2012 Spoonflower Staff Challenge Pt. 2: Nirvana Through Knit brought to you by Team Prana
This is the second in a series of posts describing the projects that are part of our 2012 Spoonflower Staff Challenge. Voting begins on Thursday, March 15, 2012.
Team Prana consists of design wrangler Caroline and print wench Janet, otherwise known as Coco and Jaja. Coincidentally we have both lived in Sweden and came up with our idea one day while having our regular Monday fika. I was telling Janet about the yoga classes I've been taking and how everyone was very stylish and colorful. I have a bright purple mat, but usually wear all black and thought it would be fun to spice it up a bit. The discussion moved on to colors, how they correspond to the various chakras and what they represent. We began by thinking it would be fun to combine meaning with form and function. After considering a few ideas involving coats that turned into sleeping bags, we changed gears and focused on brainstorming and creating designs for the pieces in our collection. What started as a few pieces and the idea of a couple of designs blossomed into 6 distinct pieces and 12 different designs. We decided to focus on the top three chakras and design around those colors and use elements traditionally associated with yoga (the OM symbol) and India.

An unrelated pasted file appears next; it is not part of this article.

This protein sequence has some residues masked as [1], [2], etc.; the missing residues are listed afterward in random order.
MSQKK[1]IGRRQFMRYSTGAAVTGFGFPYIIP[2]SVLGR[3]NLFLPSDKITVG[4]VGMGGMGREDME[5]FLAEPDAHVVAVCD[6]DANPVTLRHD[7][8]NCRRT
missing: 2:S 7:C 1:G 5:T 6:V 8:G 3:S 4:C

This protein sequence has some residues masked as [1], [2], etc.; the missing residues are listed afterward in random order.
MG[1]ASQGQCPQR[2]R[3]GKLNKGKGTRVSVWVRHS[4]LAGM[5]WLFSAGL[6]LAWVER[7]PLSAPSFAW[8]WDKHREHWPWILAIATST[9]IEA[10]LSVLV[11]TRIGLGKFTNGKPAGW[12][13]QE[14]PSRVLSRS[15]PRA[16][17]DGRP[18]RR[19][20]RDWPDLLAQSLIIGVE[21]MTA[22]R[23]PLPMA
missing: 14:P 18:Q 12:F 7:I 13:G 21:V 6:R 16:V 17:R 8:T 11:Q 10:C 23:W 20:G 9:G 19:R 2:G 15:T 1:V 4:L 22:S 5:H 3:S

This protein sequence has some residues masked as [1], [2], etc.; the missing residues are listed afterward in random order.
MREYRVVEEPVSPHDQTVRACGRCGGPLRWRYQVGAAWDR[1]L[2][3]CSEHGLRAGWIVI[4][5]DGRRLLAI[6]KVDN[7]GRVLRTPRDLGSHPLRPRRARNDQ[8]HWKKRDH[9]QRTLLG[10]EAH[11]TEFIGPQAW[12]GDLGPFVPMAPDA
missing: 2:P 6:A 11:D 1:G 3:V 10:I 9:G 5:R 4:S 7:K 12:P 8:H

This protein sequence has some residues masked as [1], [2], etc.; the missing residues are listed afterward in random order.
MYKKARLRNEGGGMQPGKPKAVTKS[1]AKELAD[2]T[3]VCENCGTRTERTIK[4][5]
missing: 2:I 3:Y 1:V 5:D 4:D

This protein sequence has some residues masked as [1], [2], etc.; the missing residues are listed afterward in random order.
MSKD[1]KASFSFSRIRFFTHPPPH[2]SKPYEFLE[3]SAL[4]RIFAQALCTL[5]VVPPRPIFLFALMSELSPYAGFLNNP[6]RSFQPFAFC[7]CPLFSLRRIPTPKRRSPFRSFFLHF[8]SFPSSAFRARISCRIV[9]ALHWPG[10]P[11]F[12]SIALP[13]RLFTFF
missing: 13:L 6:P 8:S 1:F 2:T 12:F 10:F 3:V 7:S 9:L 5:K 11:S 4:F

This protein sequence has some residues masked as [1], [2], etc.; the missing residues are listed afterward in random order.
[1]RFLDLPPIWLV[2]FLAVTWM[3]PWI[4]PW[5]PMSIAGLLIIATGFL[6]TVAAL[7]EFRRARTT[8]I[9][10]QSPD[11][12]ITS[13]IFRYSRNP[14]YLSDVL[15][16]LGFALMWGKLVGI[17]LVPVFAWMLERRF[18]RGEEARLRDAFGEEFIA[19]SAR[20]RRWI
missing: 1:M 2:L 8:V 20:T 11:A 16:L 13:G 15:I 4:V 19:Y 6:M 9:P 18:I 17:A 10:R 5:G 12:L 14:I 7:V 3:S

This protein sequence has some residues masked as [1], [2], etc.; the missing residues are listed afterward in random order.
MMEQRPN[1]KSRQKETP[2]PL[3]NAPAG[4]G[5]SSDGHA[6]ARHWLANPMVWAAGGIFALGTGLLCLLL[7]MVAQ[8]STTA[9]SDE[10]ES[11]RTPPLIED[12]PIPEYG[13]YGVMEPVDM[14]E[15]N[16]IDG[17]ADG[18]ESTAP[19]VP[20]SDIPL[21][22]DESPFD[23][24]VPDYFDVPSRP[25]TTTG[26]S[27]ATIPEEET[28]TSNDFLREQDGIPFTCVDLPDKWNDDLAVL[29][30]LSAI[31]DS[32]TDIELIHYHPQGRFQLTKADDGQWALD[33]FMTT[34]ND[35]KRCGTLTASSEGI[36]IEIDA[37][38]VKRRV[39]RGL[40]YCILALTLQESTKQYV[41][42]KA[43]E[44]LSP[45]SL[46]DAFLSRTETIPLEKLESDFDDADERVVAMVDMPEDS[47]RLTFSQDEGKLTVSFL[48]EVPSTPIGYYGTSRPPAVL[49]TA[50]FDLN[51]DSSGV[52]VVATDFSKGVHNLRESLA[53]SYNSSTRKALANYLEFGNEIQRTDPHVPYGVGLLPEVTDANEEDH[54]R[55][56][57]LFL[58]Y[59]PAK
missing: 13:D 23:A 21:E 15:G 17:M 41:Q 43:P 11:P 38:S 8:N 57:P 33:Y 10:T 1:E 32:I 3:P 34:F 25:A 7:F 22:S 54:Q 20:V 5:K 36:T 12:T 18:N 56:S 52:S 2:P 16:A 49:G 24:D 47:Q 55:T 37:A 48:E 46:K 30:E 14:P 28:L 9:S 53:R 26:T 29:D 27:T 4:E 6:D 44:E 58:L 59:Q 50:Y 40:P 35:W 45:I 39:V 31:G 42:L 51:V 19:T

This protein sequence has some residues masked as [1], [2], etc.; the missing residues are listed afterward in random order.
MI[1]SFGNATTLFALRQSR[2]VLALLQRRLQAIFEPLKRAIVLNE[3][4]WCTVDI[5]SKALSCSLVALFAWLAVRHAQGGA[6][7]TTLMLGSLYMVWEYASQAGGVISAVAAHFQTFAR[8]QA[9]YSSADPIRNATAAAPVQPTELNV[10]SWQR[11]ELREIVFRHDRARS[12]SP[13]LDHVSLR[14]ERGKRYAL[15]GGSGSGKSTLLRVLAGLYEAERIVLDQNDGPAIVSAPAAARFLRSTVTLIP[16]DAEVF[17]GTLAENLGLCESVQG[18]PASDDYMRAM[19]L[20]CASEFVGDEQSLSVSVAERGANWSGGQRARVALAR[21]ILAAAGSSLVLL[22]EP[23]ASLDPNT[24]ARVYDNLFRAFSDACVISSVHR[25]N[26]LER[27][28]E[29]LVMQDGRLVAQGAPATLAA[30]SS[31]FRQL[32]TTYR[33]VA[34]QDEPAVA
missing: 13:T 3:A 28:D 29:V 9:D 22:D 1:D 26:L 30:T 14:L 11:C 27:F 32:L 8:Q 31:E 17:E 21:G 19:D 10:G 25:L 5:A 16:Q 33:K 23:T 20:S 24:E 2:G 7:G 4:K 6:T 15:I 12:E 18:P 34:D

Indigo governs the BROW chakra or third eye, in the centre of the forehead and represents INTUITION, MYSTICISM, & UNDERSTANDING.
Blue governs the THROAT chakra and represents KNOWLEDGE, HEALTH, DECISIVENESS.
SUMMARY OF PIECES
A blanket wrap sweater is really simple to make. Start with one large rectangular piece of knit. Drape it across your shoulders horizontally to decide where you want the arm holes to be. Cut two identical arm holes in the fabric. Next cut two identical sleeves out of the remaining knit. ( I traced a sleeve pattern from another pattern that I had laying around the house). Make sure that the width of the sleeve goes with the stretchy direction of the fabric. I hung the sweater on a dress mannequin and then pinned the sleeves onto the sweater before sewing them on to make sure that they hung well. Caroline had designed so many great patterns that halfway through the project I decided to make the sweater reversible. To make it reversible cut the exact same sweater and sleeve pieces out on a contrasting fabric and assemble them into a second sweater.
Here's the fun part: Lay the identical wrap sweaters directly on top of one another, pattern-sides together, and pin them. Because the sweaters are two large rectangle shapes you can sew them together just like a large pillow case. Make sure that the sleeves and edges line up and that you leave a small opening to turn the new sweater inside out. Then just tuck each sleeve into its coordination sleeve. Now you have a reversible sweater! I used two yards to Spoonflower knit to make each "side" of the sweater.
The carrier is a design that I came up after noticing that people either struggle with an unruly mat and no way to keep it together or just simple straps that are usually in black and can easily get tangled when not in use. This carrier design brings vibrancy and fun to your practice, is easy to wash and can be carried in your hand or over your shoulder.
If you would like to check out the designs we used in our projects and the other pieces in the Prana collection, click on each image here and you'll go straight to that fabric page. Namaste!